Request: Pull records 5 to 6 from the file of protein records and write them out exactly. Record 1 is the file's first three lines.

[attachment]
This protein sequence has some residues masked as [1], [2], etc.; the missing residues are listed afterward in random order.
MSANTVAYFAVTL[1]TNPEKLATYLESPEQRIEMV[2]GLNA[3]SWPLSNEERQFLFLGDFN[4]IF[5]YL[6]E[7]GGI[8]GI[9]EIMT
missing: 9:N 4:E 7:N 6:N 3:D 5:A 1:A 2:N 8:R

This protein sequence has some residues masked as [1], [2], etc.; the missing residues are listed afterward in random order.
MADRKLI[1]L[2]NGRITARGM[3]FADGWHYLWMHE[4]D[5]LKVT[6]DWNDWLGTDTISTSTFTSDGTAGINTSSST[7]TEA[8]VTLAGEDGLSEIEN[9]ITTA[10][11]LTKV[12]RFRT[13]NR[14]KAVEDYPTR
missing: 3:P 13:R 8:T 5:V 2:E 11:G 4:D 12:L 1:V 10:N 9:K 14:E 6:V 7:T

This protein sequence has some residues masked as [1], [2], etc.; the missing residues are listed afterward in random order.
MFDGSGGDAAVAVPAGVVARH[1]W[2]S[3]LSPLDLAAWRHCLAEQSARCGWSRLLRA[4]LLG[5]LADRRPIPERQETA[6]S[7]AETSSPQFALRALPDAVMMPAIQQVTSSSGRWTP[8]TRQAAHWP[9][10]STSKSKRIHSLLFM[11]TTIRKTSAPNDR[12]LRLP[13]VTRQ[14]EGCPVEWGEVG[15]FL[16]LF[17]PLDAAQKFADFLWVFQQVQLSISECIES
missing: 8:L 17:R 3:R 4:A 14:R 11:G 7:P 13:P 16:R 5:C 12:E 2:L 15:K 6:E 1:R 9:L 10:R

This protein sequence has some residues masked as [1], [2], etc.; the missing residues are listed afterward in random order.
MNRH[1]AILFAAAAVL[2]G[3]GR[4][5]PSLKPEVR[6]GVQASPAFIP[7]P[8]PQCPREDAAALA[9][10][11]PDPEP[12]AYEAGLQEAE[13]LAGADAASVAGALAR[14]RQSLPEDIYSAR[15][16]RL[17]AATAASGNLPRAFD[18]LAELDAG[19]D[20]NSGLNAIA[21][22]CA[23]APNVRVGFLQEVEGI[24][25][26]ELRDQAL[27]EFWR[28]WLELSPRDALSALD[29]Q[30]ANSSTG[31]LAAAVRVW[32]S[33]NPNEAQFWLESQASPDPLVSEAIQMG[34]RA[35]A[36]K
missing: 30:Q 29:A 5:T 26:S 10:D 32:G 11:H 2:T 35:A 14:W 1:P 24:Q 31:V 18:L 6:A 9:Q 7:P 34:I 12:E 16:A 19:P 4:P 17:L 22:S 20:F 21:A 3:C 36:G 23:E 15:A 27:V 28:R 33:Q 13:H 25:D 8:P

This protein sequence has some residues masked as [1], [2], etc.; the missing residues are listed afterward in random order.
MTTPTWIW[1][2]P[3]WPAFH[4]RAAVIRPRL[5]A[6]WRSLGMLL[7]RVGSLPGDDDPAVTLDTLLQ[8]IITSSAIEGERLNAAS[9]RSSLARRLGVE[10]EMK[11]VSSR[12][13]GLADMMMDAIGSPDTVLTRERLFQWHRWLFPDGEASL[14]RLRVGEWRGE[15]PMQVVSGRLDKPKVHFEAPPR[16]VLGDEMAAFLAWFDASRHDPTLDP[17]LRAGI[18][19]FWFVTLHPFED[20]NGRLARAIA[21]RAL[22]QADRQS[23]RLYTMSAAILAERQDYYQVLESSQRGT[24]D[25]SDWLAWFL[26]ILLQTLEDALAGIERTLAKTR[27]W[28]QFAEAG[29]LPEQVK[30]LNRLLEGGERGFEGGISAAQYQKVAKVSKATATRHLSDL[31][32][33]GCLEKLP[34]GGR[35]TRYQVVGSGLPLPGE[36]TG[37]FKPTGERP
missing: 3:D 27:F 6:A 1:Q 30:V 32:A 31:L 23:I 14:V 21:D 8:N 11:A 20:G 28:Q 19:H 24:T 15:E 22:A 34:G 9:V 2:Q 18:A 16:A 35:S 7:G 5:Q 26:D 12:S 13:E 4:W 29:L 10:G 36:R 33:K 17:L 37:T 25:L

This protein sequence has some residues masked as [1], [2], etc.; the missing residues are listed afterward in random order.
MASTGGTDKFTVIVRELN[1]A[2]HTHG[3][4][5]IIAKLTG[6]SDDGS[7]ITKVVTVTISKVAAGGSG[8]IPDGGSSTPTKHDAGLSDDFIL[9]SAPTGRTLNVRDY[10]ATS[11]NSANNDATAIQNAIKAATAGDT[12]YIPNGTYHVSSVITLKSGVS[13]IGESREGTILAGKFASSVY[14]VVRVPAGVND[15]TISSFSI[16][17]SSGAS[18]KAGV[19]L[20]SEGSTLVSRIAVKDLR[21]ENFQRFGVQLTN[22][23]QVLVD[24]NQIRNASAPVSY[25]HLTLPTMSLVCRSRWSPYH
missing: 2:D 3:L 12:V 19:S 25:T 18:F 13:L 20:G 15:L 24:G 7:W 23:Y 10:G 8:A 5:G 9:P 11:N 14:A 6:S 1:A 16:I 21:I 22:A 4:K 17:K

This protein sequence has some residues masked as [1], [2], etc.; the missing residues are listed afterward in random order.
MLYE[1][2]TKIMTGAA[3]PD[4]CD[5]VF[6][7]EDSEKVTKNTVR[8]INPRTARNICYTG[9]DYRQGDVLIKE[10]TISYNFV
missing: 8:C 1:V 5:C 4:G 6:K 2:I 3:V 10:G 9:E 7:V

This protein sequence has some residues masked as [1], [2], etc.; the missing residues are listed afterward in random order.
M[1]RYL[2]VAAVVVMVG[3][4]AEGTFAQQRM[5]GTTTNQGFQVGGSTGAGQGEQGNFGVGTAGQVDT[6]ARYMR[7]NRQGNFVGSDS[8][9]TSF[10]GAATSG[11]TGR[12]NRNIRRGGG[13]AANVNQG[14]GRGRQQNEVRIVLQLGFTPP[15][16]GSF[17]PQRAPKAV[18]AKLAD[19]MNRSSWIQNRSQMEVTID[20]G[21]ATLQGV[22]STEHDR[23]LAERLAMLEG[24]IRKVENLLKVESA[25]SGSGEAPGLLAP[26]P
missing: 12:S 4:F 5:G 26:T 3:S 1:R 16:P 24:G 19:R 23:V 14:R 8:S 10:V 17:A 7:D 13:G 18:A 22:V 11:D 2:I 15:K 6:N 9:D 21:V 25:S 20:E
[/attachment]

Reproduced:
This protein sequence has some residues masked as [1], [2], etc.; the missing residues are listed afterward in random order.
MTTPTWIW[1][2]P[3]WPAFH[4]RAAVIRPRL[5]A[6]WRSLGMLL[7]RVGSLPGDDDPAVTLDTLLQ[8]IITSSAIEGERLNAAS[9]RSSLARRLGVE[10]EMK[11]VSSR[12][13]GLADMMMDAIGSPDTVLTRERLFQWHRWLFPDGEASL[14]RLRVGEWRGE[15]PMQVVSGRLDKPKVHFEAPPR[16]VLGDEMAAFLAWFDASRHDPTLDP[17]LRAGI[18][19]FWFVTLHPFED[20]NGRLARAIA[21]RAL[22]QADRQS[23]RLYTMSAAILAERQDYYQVLESSQRGT[24]D[25]SDWLAWFL[26]ILLQTLEDALAGIERTLAKTR[27]W[28]QFAEAG[29]LPEQVK[30]LNRLLEGGERGFEGGISAAQYQKVAKVSKATATRHLSDL[31][32][33]GCLEKLP[34]GGR[35]TRYQVVGSGLPLPGE[36]TG[37]FKPTGERP
missing: 3:D 27:F 6:A 1:Q 30:V 32:A 31:L 23:I 14:V 21:D 8:N 11:A 20:G 28:Q 19:H 24:T 15:E 22:A 34:G 9:V 2:Q 18:A 16:A 35:S 7:G 5:Q 26:D 12:S 13:E 4:W 29:L 10:G 36:R 33:K 17:L 37:T 25:L

This protein sequence has some residues masked as [1], [2], etc.; the missing residues are listed afterward in random order.
MASTGGTDKFTVIVRELN[1]A[2]HTHG[3][4][5]IIAKLTG[6]SDDGS[7]ITKVVTVTISKVAAGGSG[8]IPDGGSSTPTKHDAGLSDDFIL[9]SAPTGRTLNVRDY[10]ATS[11]NSANNDATAIQNAIKAATAGDT[12]YIPNGTYHVSSVITLKSGVS[13]IGESREGTILAGKFASSVY[14]VVRVPAGVND[15]TISSFSI[16][17]SSGAS[18]KAGV[19]L[20]SEGSTLVSRIAVKDLR[21]ENFQRFGVQLTN[22][23]QVLVD[24]NQIRNASAPVSY[25]HLTLPTMSLVCRSRWSPYH
missing: 2:D 3:L 12:V 19:S 25:T 18:F 13:L 20:G 15:L 24:G 7:W 23:Y 10:G 8:A 5:G 9:P 11:N 14:A 6:S 1:A 16:I 21:I 22:A 4:K 17:K